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WHERE'S THE STUFF?

Bed Bath and Beyond tried decluttering and shoppers rebelled

Masked shoppers walk out of a Bed Bath and Beyond store in Manhattan
Reuters/Carlo Allegri
Bagged it.
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Decluttering’s popularity may never peak. Getting rid of the flotsam in your home was a virtuous activity even before the pandemic, when lockdowns gave millions of people plenty of time to take a hard look at their stuff.

But retailers play with fire when they choose to declutter their products, as Bed Bath and Beyond’s leadership discovered over the past year.

The Wall Street Journal reports the company’s recent pivot to a more streamlined inventory has frustrated the company’s famously loyal shoppers who miss having several brands to choose from when selecting, say, a nonstick pan or mini humidifier.

Holiday shoppers were left frustrated

Last year, in the holiday shopping season, Bed Bath and Beyond ran short of 200 of its most popular items, and employees who spoke to the Journal said customers complained. In all, the retailer reported $100 million in lost sales in the last quarter of 2021, when its competitors, including Home Goods, saw sales gains.

Part of the problem was that Bed Bath and Beyond’s product cull coincided with larger supply-chain issues that led to myriad shortages during the pandemic. But the Journal’s reporting also suggests that CEO Mark Tritton misread the room.

Bed Bath and Beyond has been known for its abundance—its cluttered aisles selling faux fur throw pillows you didn’t know you needed and multiple types of can openers—were arguably part of what made it a meme stock darling in 2021.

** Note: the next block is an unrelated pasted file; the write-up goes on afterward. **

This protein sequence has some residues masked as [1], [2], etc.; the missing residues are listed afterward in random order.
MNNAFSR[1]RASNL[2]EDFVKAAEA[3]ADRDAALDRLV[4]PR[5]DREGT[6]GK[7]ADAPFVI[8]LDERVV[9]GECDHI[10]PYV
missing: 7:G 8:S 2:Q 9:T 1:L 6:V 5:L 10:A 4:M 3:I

Were shoppers truly overwhelmed by choices?

Tritton was named CEO at the popular home goods store in 2019 after three activist investors banded together and pushed for new leadership. The new arrival echoed former analyst criticism when he mused that the store’s bloated aisles were leading to so-called “purchase paralysis.”

The subsequent KonMari-ing may have gone too far. One shopper, a parole officer in New York, told the Journal that he recently went to the store to find a handheld vacuum and a blanket but left without either. He bought those goods through Amazon and Target instead. “Bed Bath & Beyond would normally be my first stop for these things,” Marcos Martinez said. “But now I’ll probably go elsewhere.”

While overseeing a deep edit of the retailer’s offerings, Tritton also launched eight new house brands, including Wild Sage, a home decor line meant to appeal to young adults and Gen Z buyers moving into college dorms. (Tritton had successfully launched house labels at Target and Williams Sonoma before taking over at Bed Bath and Beyond.)

But the moves didn’t work. Bed Bath and Beyond was among the worst performers in the S&P 600 Consumer Discretionary Index last year, Bloomberg notes.

In a recent earnings call, Tritton told analysts that the store’s market share was stabilizing. The recent string of market-share losses signs of “company-specific supply-chain issues” and “an erosion of their core customer base,” Seth Basham, an analyst at Wedbush Securities told the Wall Street Journal.

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